Managers and employees can update progress toward an employee’s development objective any time in Carolina Talent, but managers do not rate employees on development objectives as part of the annual appraisal process.

Managers enter an employee’s development plan into Carolina Talent. In Carolina Talent, a manager will manually enter the employee’s objective (goal) and will then select the recommended action the employee will take to achieve that goal.

Managers can select from two types of actions:

  • Action Steps | Managers manually type in the recommended method or action the employee will take to achieve this goal
  • Learning Item | Managers can select from pre-populated training courses in Carolina Talent or LinkedIn to assign to their employees in working toward a development objective

See Development Plans in the Carolina Talent Performance Hub for more information.

Goal-Setting Process

While performance planning is an ongoing conversation between managers and employees all year, the annual performance planning phase of the performance season begins April 1.

During this time, managers and employees work together to set goals for the performance cycle:

  • 3–5 individual goals
  • At least one development goal

A helpful outline to follow for the goal-setting process is:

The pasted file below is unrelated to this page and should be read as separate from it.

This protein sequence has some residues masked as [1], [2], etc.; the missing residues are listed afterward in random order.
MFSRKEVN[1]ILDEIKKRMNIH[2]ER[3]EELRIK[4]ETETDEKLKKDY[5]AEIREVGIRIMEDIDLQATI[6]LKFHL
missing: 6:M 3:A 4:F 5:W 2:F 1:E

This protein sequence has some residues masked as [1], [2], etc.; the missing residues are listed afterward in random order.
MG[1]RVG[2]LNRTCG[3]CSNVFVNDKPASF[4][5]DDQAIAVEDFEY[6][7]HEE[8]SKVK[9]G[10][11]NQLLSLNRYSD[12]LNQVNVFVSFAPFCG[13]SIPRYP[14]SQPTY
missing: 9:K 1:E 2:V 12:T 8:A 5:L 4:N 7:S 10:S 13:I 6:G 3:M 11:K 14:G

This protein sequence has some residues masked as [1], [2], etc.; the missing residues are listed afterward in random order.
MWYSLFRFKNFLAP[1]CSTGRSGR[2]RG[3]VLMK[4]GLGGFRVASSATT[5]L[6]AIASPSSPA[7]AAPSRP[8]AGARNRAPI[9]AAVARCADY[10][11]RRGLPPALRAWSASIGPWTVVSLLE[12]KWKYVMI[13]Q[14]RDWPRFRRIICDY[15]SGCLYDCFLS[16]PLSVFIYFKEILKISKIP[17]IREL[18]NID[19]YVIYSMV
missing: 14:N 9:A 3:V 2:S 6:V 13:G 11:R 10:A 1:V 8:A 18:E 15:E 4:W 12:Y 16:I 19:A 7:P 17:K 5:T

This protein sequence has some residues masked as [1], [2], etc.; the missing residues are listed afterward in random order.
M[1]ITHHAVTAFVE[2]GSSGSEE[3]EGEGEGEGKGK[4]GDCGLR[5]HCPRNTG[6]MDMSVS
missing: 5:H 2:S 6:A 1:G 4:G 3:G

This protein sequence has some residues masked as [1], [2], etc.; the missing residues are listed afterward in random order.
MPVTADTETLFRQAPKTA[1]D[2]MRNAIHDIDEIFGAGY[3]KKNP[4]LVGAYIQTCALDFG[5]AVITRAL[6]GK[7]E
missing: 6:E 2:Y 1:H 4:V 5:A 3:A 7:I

• During the performance conversation, manager and employee discuss future plans and create the specific goals for the next performance cycle.
  • Employees enter their goals into Carolina Talent Performance. Although both managers and employees can enter goals into the system, we recommend employees enter their goals since managers must approve them in the system to complete the performance plan task.
  • Managers approve the goals in Carolina Talent Performance.

See the Goals webpage for more about institutional goals, individual goals, writing goals and goals in Carolina Talent.


Planning in Carolina Talent

The performance plan includes the following sections:

  • Institutional Goals
  • Individual Goals
  • Development Plan
  • Manager Comments
You can view your own performance plan in Carolina Talent Performance > Performance Documents or in your Snapshot.

You can view your employees’ performance plan in Carolina Talent Performance via Snapshot. Performance Plans are titled Performance Plan 20XX-20XX.

Each section of a performance plan can be modified separately in Carolina Talent Performance:

  • Individual goals are modified via Performance > Goals.
  • Development plans are modified via Performance > Development Plans.

For Managers

Best Practices for Preparing for Performance Conversations

  • Clearly communicate the purpose of the meeting, its structure and what your employees should prepare, including their completed self-assessment and ideas for goals for the future. Use the recommended communication in the next toggle.
  • Choose a time and place that allows for privacy and minimal interruptions. Ensure the employee has enough time to prepare.

Managers may use or modify the following message and agenda when scheduling performance conversations with their team members.

Hello _____,

I’m scheduling some dedicated time for us to have a conversation on your performance and development for this past year and for us to collaboratively define your goals for this coming year. I want this to be a two-way dialogue, and I’m interested in hearing your perspective. I’m sharing the agenda below with you to help you prepare.